Fur trapper James Sinclair, on orders from Sir George Simpson, Governor of the Hudson’s Bay Company, led some 200 settlers from the Red River Colony west in 1841 to settle on Hudson Bay Company farms near Fort Vancouver. The party crossed the Rockies into the Columbia Valley, near present-day Radium Hot Springs, British Columbia, then traveled south-west down the Kootenai River and Columbia River. Despite such efforts, Britain eventually ceded all claims to land south of the 49th parallel to the United States in the Oregon Treaty on June 15, 1846.
In 1836, a group of missionaries, including Marcus Whitman, established several missions and Whitman’s own settlement Waiilatpu, in what is now southeastern Washington state, near present day Walla Walla County, in territory of both the Cayuse and the Nez Perce Indian tribes. Whitman’s settlement would in 1843 help the Oregon Trail, the overland emigration route to the west, get established for thousands of emigrants in the following decades. Marcus provided medical care for the Native Americans, but when Indian patients – lacking immunity to new, “European” diseases – died in striking numbers, while at the same time many white patients recovered, they held “medicine man” Marcus Whitman personally responsible, and murdered Whitman and twelve other white settlers in the Whitman massacre in 1847. This event triggered the Cayuse War between settlers and Indians.
Fort Nisqually, a farm and trading post of the Hudson’s Bay Company and the first European settlement in the Puget Sound area, was founded in 1833. Black pioneer George Washington Bush and his Caucasian wife, Isabella James Bush, from Missouri and Tennessee, respectively, led four white families into the territory and founded New Market, now Tumwater, in 1846. They settled in Washington to avoid Oregon’s discriminatory settlement laws. After them, many more settlers, migrating overland along the Oregon Trail, wandered north to settle in the Puget Sound area.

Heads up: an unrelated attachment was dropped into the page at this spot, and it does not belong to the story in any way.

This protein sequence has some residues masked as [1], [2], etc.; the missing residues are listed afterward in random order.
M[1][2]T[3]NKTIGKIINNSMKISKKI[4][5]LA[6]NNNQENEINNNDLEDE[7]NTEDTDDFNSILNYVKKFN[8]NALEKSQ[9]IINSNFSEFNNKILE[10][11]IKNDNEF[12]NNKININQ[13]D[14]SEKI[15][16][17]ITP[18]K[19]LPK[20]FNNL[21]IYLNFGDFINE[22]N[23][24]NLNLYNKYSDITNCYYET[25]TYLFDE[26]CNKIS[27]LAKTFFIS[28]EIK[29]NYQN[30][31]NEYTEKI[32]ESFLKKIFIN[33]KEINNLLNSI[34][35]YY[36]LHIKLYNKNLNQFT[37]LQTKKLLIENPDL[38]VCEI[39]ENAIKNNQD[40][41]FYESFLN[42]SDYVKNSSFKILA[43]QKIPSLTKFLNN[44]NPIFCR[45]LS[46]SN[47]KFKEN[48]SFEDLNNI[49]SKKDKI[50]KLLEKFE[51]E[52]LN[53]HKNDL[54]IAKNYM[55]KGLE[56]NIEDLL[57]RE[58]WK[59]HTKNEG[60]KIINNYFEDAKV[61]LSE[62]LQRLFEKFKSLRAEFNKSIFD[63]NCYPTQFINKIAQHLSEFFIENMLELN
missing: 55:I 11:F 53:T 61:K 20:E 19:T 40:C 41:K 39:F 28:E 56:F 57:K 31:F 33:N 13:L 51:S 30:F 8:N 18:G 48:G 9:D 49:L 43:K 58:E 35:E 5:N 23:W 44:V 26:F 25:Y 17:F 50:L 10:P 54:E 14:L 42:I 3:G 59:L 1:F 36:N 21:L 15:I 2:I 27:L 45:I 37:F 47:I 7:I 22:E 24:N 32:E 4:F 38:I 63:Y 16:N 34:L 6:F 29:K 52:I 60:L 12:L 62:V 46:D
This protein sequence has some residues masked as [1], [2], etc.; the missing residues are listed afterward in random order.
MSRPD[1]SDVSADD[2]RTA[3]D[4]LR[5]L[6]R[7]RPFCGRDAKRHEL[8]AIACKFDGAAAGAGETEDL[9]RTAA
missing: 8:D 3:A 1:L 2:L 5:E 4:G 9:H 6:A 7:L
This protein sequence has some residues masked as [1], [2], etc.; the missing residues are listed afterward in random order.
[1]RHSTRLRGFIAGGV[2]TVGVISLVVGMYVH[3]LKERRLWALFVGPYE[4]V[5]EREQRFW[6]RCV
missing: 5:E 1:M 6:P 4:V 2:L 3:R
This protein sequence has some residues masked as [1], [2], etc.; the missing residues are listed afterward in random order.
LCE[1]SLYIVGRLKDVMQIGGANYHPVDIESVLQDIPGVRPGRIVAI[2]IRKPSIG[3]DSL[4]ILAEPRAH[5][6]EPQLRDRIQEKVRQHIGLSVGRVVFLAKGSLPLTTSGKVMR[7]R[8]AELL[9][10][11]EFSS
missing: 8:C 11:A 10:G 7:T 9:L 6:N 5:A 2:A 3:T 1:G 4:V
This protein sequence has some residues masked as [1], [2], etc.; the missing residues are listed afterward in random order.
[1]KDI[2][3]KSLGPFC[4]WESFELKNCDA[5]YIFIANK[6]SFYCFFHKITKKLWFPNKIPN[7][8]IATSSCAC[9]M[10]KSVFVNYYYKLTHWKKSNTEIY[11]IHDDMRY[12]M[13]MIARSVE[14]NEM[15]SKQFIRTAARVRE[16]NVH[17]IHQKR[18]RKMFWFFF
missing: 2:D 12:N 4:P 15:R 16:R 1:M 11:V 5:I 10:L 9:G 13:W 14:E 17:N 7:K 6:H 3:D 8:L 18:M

The growing populace of Oregon Territory north of the Columbia River formally requested a new territory. As a result of the Monticello Convention, held in present-day Cowlitz County, Congress passed legislation and President Millard Fillmore signed into law on 2 March 1853, the creation of a new Washington Territory. The boundary of Washington Territory initially extended farther east than the present state’s, including what is now the Idaho Panhandle and parts of western Montana, and picked up more land to the southeast that was left behind when Oregon was admitted as a state. The creation of Idaho Territory in 1863 established the final eastern border. A Washington State constitution was drafted and ratified in 1878, but it was never officially adopted. Although never approved by Congress, the 1878 constitution is an important historical document which shows the political thinking of the time. It was used extensively during the drafting of Washington State’s 1889 constitution, the one and only official Constitution of the State of Washington. Washington became the 42nd state in the United States on November 11, 1889.
Early prominent industries in the state included agriculture and lumber. In eastern Washington, the Yakima River Valley became known for its apple orchards, while the growth of wheat using dry farming techniques became particularly productive. Heavy rainfall to the west of the Cascade Range produced dense forests, and the ports along Puget Sound prospered from the manufacturing and shipping of lumber products, particularly the Douglas fir. Other industries that developed in the state included fishing, salmon canning and mining.
For a long period, Tacoma had large smelters where gold, silver, copper, and lead ores were treated. Seattle was the primary port for trade with Alaska and the rest of the country, and for a time, it possessed a large ship-building industry. The region around eastern Puget Sound developed heavy industry during the period including World War I and World War II, and the Boeing company became an established icon in the area.
During the Great Depression, a series of hydroelectric dams were constructed along the Columbia river as part of a project to increase the production of electricity. This culminated in 1941 with the completion of the Grand Coulee Dam, the largest concrete structure in the United States.